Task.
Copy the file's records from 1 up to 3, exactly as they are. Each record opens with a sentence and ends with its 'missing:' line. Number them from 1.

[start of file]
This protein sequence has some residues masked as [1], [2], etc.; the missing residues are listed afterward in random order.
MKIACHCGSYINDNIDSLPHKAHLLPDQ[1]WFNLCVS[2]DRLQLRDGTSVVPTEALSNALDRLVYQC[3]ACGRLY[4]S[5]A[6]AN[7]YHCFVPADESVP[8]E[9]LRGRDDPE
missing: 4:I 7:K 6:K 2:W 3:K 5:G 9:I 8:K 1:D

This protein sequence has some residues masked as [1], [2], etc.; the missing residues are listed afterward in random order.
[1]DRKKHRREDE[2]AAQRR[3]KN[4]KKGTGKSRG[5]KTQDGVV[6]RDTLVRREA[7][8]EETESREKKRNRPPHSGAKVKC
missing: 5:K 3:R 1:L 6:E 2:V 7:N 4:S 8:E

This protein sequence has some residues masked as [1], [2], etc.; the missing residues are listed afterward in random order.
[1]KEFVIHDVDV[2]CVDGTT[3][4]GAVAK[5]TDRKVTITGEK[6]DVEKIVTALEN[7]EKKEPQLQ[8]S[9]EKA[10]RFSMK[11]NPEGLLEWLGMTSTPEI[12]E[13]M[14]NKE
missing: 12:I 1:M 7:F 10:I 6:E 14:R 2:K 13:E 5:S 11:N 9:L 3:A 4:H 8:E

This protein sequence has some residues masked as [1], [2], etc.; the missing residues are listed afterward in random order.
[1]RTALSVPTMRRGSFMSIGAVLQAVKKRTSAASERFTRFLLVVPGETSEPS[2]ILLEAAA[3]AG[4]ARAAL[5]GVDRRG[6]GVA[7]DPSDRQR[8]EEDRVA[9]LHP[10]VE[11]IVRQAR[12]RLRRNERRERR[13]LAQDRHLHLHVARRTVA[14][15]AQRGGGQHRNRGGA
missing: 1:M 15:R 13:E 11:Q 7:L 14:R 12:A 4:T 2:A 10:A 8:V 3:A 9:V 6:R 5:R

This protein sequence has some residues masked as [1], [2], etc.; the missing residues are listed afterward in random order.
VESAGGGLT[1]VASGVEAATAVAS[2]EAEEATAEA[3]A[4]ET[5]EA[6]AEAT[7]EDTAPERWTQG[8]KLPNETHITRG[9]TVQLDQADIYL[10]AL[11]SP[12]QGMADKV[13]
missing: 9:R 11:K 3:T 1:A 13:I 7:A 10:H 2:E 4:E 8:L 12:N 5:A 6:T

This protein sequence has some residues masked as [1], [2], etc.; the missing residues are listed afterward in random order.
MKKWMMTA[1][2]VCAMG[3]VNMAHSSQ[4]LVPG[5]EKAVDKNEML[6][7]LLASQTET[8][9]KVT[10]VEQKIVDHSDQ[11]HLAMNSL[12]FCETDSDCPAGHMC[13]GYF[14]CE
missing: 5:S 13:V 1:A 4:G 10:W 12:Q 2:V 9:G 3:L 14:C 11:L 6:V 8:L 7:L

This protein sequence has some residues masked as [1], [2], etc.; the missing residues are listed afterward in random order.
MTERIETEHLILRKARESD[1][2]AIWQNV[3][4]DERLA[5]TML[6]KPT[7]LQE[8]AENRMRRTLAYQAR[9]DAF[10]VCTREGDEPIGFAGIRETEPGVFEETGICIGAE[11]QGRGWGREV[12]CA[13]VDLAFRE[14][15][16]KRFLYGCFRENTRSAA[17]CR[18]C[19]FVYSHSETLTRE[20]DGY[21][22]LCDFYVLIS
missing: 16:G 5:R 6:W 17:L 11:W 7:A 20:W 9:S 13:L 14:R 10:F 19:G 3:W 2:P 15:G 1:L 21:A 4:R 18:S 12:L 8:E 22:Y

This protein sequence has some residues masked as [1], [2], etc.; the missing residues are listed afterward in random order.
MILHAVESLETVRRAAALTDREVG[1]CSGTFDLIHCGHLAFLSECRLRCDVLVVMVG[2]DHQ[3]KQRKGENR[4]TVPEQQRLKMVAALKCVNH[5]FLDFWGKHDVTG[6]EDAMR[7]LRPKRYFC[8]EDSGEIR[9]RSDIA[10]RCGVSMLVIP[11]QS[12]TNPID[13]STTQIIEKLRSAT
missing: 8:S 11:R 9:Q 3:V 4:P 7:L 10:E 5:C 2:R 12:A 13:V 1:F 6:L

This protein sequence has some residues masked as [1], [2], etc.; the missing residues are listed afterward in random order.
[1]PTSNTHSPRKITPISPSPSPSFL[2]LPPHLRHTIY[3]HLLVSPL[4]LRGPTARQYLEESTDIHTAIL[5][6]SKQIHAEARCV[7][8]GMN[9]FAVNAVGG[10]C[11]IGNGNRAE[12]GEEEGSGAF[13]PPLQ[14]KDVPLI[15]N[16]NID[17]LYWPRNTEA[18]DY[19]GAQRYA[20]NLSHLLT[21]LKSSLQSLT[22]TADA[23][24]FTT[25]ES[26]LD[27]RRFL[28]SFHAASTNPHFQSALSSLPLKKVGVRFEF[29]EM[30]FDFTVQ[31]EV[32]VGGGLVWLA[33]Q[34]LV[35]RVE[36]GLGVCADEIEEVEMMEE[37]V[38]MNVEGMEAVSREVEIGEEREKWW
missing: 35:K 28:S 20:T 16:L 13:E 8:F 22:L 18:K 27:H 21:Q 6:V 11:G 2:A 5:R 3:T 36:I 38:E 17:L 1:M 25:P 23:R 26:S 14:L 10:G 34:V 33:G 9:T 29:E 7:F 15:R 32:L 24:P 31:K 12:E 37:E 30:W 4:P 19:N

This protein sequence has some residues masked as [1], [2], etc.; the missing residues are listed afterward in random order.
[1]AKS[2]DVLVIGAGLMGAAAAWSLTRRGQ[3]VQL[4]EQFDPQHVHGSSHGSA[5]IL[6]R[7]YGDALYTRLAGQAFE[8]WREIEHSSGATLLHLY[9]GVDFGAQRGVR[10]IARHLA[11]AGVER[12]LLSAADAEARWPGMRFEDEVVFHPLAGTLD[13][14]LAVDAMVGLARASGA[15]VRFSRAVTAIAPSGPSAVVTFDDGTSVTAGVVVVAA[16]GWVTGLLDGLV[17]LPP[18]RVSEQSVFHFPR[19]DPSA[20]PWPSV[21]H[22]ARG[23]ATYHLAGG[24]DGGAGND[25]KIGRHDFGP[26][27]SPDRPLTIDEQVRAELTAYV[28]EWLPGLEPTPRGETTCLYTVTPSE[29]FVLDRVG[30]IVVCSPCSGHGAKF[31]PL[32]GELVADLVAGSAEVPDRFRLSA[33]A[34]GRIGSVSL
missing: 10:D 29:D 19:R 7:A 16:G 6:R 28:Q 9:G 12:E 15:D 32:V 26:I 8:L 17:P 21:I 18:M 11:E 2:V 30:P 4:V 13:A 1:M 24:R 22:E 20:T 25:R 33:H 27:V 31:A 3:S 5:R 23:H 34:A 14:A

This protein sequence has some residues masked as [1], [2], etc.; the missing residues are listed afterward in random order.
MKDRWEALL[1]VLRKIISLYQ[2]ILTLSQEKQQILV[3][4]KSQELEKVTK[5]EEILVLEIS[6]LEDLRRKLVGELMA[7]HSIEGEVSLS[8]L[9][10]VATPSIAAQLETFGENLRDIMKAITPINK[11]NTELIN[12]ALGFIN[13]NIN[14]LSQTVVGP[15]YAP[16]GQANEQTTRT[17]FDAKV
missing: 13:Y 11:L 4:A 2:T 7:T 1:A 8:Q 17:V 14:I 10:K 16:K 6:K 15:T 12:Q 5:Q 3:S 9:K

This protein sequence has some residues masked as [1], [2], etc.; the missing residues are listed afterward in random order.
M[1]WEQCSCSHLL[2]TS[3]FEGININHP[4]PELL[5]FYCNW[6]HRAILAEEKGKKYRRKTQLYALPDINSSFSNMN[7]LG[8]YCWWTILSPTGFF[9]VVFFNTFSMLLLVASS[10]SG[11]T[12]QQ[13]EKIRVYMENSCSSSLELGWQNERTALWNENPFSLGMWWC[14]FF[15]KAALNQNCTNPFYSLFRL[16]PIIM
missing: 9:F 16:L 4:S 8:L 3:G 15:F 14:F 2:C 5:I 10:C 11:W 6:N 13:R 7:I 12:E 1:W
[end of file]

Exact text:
This protein sequence has some residues masked as [1], [2], etc.; the missing residues are listed afterward in random order.
MKIACHCGSYINDNIDSLPHKAHLLPDQ[1]WFNLCVS[2]DRLQLRDGTSVVPTEALSNALDRLVYQC[3]ACGRLY[4]S[5]A[6]AN[7]YHCFVPADESVP[8]E[9]LRGRDDPE
missing: 4:I 7:K 6:K 2:W 3:K 5:G 9:I 8:K 1:D

This protein sequence has some residues masked as [1], [2], etc.; the missing residues are listed afterward in random order.
[1]DRKKHRREDE[2]AAQRR[3]KN[4]KKGTGKSRG[5]KTQDGVV[6]RDTLVRREA[7][8]EETESREKKRNRPPHSGAKVKC
missing: 5:K 3:R 1:L 6:E 2:V 7:N 4:S 8:E

This protein sequence has some residues masked as [1], [2], etc.; the missing residues are listed afterward in random order.
[1]KEFVIHDVDV[2]CVDGTT[3][4]GAVAK[5]TDRKVTITGEK[6]DVEKIVTALEN[7]EKKEPQLQ[8]S[9]EKA[10]RFSMK[11]NPEGLLEWLGMTSTPEI[12]E[13]M[14]NKE
missing: 12:I 1:M 7:F 10:I 6:E 14:R 2:K 13:E 5:S 11:N 9:L 3:A 4:H 8:E